“What brings you to this work?” the therapist asked, peering over her glasses. Her hands fastidiously carried on knitting. Her gaze locked on me. It felt like a strange job interview, an evaluation to see if my pain merited the intervention.
“I’ve had an eating disorder over half my life. I don’t remember a time when I wasn’t trying to control or change my body. I’m tired of this self-loathing,” I said, voice cracking. “Now I’m a mom, and it’s even worse – this most cruel voice berating me inside, shaming me for all the flaws and imperfections. I thought having a baby would change how I see my body. In some ways it’s changed everything, but mostly because I don’t have time or energy to fight myself anymore. Now I have this precious baby and this vicious eating disorder that feels like a wall between me and him. I have to tear it down.”
She handed me a tissue with a promising smile and said, “Well, that seems like a good clear intention. Let us see where the medicine takes you.”
“Do you think it’s possible to resolve this in three sessions? I’ve heard each one is like five years of therapy, so that seems doable, right? I asked, hoping.
“The medicine works at her own pace and rhythm. We don’t get to choose how long it takes or how fast it goes. You have to decide if this is really what you want and what it’s worth for you to get there. Then you have to be willing to surrender.”
The certainty of her presence, the way she spoke about the medicine felt as solid as the couch I was sitting on. She seemed like a person I could trust and more importantly she felt like she could play a maternal role some part of me desperately needed. What I didn’t understand yet is that at the root of all of these struggles was the search for a Mother.
That was nearly six years ago. I’ve lost count and interest in tracking how many ceremonies I’ve had. Now the medicine has become her own character in my life. She is the great maternal figure I was always seeking, my manager and my muse, my accountability and my compass. My greatest teacher and guide.
Alongside being a wife and a mother, a daughter, a sister, and a friend – I have discovered, with the medicine’s help, I am a spirit called to break cycles of pain and unconsciousness in my lineage system. The pioneers didn’t necessarily see themselves as special. They were hardworking, humble people with a purpose, set out in search of a new earth and fresh land in which to cultivate and expand. Theirs was a quest for a new destiny. So, too, is mine.
When I started this journey, I held the belief I could control everything if I tried hard enough. Back then, I thought control was the point. The medicine has helped me understand control is not only an illusion, but it has absolutely nothing to do with agency or sovereignty. Back then, words like agency and sovereignty were intellectual artifacts I understood apart and separate from myself. Back then, when my body, my youth, my ability to please were still my greatest assets.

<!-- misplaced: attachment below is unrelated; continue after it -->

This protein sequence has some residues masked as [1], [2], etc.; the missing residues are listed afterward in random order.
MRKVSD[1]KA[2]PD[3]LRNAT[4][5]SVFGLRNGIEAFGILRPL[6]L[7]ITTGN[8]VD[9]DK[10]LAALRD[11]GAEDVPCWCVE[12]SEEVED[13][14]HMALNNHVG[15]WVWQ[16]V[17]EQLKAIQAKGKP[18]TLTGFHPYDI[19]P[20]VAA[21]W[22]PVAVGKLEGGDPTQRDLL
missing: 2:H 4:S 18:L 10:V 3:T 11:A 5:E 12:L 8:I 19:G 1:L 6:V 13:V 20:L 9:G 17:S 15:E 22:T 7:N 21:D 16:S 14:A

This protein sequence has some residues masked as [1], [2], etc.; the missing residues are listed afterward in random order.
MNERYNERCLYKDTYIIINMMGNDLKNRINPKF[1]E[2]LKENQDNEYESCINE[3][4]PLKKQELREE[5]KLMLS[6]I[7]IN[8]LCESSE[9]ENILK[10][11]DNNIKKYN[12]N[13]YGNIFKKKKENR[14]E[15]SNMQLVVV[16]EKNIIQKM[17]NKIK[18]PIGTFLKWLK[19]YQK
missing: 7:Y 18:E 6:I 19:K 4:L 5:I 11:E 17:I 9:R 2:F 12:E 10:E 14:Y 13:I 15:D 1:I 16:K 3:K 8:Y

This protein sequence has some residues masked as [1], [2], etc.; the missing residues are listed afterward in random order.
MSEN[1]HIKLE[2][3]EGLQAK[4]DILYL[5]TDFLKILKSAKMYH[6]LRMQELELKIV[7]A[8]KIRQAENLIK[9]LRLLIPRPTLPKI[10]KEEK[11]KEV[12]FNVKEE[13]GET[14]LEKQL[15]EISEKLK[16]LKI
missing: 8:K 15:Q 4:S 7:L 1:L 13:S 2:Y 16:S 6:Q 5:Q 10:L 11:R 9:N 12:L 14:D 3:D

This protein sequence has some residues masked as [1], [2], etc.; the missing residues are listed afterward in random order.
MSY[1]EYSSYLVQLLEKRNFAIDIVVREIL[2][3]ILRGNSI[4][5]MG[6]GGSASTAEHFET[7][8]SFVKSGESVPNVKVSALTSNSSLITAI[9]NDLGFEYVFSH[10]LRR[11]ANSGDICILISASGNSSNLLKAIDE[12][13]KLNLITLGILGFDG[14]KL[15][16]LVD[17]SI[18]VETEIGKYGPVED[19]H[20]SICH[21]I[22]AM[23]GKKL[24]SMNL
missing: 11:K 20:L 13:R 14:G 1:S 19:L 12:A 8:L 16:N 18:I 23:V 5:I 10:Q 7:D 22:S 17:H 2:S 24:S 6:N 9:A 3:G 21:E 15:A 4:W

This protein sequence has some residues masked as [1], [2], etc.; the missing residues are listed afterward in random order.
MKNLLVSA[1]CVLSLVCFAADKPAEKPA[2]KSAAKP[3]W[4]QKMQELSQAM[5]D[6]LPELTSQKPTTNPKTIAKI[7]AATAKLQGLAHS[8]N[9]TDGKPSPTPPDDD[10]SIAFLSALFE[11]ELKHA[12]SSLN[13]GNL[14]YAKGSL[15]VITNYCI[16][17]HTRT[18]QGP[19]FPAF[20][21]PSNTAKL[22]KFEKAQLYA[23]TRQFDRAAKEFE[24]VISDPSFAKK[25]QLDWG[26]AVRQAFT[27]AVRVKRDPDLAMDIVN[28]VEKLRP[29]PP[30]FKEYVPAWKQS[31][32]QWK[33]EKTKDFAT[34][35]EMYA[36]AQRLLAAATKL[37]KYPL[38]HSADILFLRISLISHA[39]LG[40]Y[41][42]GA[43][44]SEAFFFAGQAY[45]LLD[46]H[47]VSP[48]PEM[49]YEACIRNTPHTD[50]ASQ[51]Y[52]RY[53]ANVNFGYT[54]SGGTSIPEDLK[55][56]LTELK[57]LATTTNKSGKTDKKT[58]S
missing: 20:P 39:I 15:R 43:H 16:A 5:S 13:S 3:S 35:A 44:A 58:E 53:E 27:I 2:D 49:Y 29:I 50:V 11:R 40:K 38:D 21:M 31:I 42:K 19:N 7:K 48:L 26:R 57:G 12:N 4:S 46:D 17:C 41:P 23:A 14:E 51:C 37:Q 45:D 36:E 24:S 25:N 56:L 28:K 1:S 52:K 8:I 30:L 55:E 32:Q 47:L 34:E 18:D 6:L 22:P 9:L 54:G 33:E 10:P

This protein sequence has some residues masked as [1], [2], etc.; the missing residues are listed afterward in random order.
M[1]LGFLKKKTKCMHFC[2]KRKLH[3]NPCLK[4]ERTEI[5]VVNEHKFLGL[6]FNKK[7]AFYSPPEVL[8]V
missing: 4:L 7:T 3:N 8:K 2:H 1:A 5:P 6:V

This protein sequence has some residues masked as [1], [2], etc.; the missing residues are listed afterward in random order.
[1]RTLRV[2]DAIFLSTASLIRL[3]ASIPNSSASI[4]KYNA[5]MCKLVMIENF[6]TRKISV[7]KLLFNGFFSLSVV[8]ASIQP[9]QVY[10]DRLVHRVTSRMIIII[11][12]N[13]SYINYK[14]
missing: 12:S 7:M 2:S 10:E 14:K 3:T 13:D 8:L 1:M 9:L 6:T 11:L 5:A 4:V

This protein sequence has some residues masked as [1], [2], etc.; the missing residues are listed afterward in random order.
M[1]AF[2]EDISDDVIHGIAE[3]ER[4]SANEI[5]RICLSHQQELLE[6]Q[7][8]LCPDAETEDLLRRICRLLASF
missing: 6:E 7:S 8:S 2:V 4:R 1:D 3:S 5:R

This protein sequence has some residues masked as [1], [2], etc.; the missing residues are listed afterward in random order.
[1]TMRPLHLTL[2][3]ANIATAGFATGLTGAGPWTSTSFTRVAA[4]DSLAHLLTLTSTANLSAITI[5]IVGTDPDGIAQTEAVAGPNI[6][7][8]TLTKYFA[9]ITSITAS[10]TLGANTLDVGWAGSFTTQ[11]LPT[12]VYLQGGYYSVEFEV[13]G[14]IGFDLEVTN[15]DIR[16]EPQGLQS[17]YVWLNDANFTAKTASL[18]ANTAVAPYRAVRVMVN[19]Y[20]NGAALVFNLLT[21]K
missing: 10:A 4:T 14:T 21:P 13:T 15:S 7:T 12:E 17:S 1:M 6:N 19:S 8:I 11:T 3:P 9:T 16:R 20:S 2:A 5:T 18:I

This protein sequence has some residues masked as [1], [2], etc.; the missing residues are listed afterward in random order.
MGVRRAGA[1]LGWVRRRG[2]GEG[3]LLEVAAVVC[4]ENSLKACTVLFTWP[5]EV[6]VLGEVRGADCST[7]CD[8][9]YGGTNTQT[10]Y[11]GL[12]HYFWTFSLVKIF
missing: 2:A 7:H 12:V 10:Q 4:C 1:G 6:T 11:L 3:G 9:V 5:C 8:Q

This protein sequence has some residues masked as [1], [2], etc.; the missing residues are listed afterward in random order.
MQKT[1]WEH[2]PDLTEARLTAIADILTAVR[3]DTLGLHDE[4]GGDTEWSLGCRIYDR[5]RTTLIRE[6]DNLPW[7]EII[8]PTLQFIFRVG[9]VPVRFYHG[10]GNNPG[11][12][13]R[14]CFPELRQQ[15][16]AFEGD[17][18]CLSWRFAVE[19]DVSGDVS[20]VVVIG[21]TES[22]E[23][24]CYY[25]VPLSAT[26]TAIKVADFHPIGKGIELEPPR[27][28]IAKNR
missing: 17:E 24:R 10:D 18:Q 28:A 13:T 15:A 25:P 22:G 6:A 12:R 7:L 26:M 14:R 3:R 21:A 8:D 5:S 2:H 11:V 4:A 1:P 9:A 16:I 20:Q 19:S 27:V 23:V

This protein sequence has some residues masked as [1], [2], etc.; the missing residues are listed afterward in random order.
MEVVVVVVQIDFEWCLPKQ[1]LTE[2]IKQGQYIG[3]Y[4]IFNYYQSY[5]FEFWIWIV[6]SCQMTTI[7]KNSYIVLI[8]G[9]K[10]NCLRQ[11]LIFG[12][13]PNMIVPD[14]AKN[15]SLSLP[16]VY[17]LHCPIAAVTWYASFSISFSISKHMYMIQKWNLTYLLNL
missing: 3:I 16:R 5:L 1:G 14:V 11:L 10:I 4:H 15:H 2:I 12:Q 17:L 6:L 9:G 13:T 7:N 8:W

In my first session, I intended to meet that Eating Disorder part and annihilate it in whatever capacity required. I could tell it thank you. I love you. And all those other true and forced words it needed to hear to let me get on with my life. Words I’d tried to feel a million times already in therapy. Maybe it would work differently with psilocybin coursing through me.
The medicine had a deeper agenda. This is part of her genius. She works from the inside, out, cutting beyond the surface layers, going straight to the source. She doesn’t simply dress wounds. She finds where they originate. She fills that hole with light and love and in the wake of her healing touch, new life begins to grow. The Eating Disorder was no match for the medicine’s might. As she worked through me, I gradually recalled a distant feeling from childhood, a familiar sense of being stuck in the middle of two opposing walls. These walls would press in from either side, leaving me trapped in the center. With all my will, I’d press my tiny, little girl arms in attempt to hold them back. To keep from being crushed.
I hadn’t thought this thought or felt this feeling in so long. Now, it washed over me in visceral detail. My body began to tremble and shake. Part of me wanted to look away from the memory, but the medicine gave me the courage to stay with it, to go deeper. Just as it seemed imminent these two oppositional forces would crush me – I recognized them as my mother and my father, the steel walls of my childhood reality.